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Luc

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Ok, I had an empty carboy and an Idea. So yesterday evening I put the two together. I had bought 7 cans of Jam. Straight fruit with no preservatives. I bought 6 cans of strawberry and mistakenly one can of cherry.



As these jam cans are cheap and made of pure fruit, I thought I could make me some wine with it.

The day before yesterday I made a yeast starter with grape juice (from a pack) some sugar, some nutrient, and a bit of acid. Yesterday it was already fermenting vigorously.

So I put the 7 cans of jam of each 450 gram in a bucket, and added about 2 liters of water and mixed it thoroughly so the jam was solved in the water. Then I put several spoons of pectic enzyme in the must, added some sulphite and dropped it in a carboy.

Calculation time !!

7 cans of fruit of each 450 grams.

The packaging told me there was 62 grams of sugar in each 100 grams.

So I had 7 x 450/100 x 62 gives 1953 grams of sugar.

I wanted to make a wine with about 12% alcohol so my SG table told me I had to have about 2500 grams of sugar per 10 liters.

I took another liter of grape juice, and dissolved 570 grams of sugar and some nutients in it and added all this to the must.

I measured the acidity and brought it up to 6.

Then I added the starter and topped the carboy up with water to the desired 10 liters.

The yeast are having a good time, and my airlock is bubbling joyously.
So if this turns out well, it seems there is a constant cheap source of winemaking ingredients available in the shops.

I wonder how it will taste in the end. The smell is good at this moment.

Luc

P.S. If anyone is interested how all this sounds in Dutch, take a look at my weblog.
http://wijnmaker.web-log.nl/
 
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smurfe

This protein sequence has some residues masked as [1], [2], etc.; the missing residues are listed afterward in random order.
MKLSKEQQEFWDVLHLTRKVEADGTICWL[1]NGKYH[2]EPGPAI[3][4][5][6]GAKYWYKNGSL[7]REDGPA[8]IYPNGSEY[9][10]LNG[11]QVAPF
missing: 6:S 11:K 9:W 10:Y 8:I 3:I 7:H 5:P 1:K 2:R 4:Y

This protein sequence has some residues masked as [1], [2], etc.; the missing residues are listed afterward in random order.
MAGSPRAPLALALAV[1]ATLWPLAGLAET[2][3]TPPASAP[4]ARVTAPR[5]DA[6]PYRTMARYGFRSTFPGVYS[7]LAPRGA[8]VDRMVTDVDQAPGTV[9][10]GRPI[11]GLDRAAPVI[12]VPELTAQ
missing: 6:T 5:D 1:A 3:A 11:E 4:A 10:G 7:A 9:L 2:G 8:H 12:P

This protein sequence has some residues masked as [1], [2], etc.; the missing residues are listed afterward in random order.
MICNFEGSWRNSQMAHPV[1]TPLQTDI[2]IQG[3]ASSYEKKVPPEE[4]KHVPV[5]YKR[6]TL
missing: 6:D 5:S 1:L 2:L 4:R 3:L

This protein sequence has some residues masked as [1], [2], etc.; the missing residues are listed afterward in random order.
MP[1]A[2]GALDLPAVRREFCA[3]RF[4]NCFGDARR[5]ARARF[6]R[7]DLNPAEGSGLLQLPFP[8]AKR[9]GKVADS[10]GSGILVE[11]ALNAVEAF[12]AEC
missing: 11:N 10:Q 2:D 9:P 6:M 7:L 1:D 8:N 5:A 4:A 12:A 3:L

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Ingenious. I am always amazed at the thing people will use to make wine. If this is 100% fruit with no preservatives, I don't know why it wouldn't be successful unless the fruit isn't full flavored. Keep us posted on the progress (in English :D ). Sounds interesting.

Smurfe :)
 

cpfan

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Luc:

We made a Blackberry Merlot wine kit in order to make wine jelly from it. Others buy jam (or jelly) to make wine. Just one of the different approaches to wine making.

Steve
 

Luc

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Luc:

We made a Blackberry Merlot wine kit in order to make wine jelly from it. Others buy jam (or jelly) to make wine. Just one of the different approaches to wine making.

Steve
Hey Steve,

If this jam-wine turns out bad. maybe I can make wine jelly from it :p

But serious at this moment (monday evening over here so 2 days later) it is fermenting like hell !!!
Foam is forming on top which is to be expected if you consider of what
kind of compact mass the wine was made of. Despite the pecto enzymes there will be solids in the wine which will produce foam.
As it is a red wine I have no pictures from it because I made this in a dark green carboy which is no good for photographing. When I rack it, I will rack it into a seethrough glass carboy (now what is the right word for that ???) and make some photographs.

There was some foam in my airlock, :mad: but out of precaution I had put a plastic sandwich bag over the airlock so nothing could come sputtering out :D

For now it looks great and surely smells great.
 

Luc

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Update on Jam wine

I just racked my Jam wine.

It has a great colour, it smells great and even better: It tastes like heaven.

Although my weblog is in Dutch, there is a new picture on it so you can see the color.
Click on the pic to enlarge.

http://wijnmaker.web-log.nl/

Now just wait and sit until it's finished.

Luc
 

lockwood1956

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A friend of mine made some jam wine, it is just fabulous (still only a couple of months old)

wonderful mouth filling texture, an incredibly fruity nose and a long fruity finish
 

outdoorsmadness

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hey luc how did this wine turn out, was thinking about making a wine from jam. do you still have some of it left
 

Luc

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None left !!!

It turned out great and I can really recommend making wine from Jam.

I have used jam's several times from that first try on.
I have mixed jam with dandelions to make a strawberry-dandelion wine with excellent results.

http://wijnmaker.blogspot.com/2009/04/paardenloem-aardbeien-wijn-dandelion.html

Just make sure you have a jam made from fruit and sugar only. No conservatives like sulphite, benzoate or sorbate and you will be fine.

Make sure that You use plenty of pectic enzyme like 4 to 5 times the recommended dose. Just add a few full teaspoons.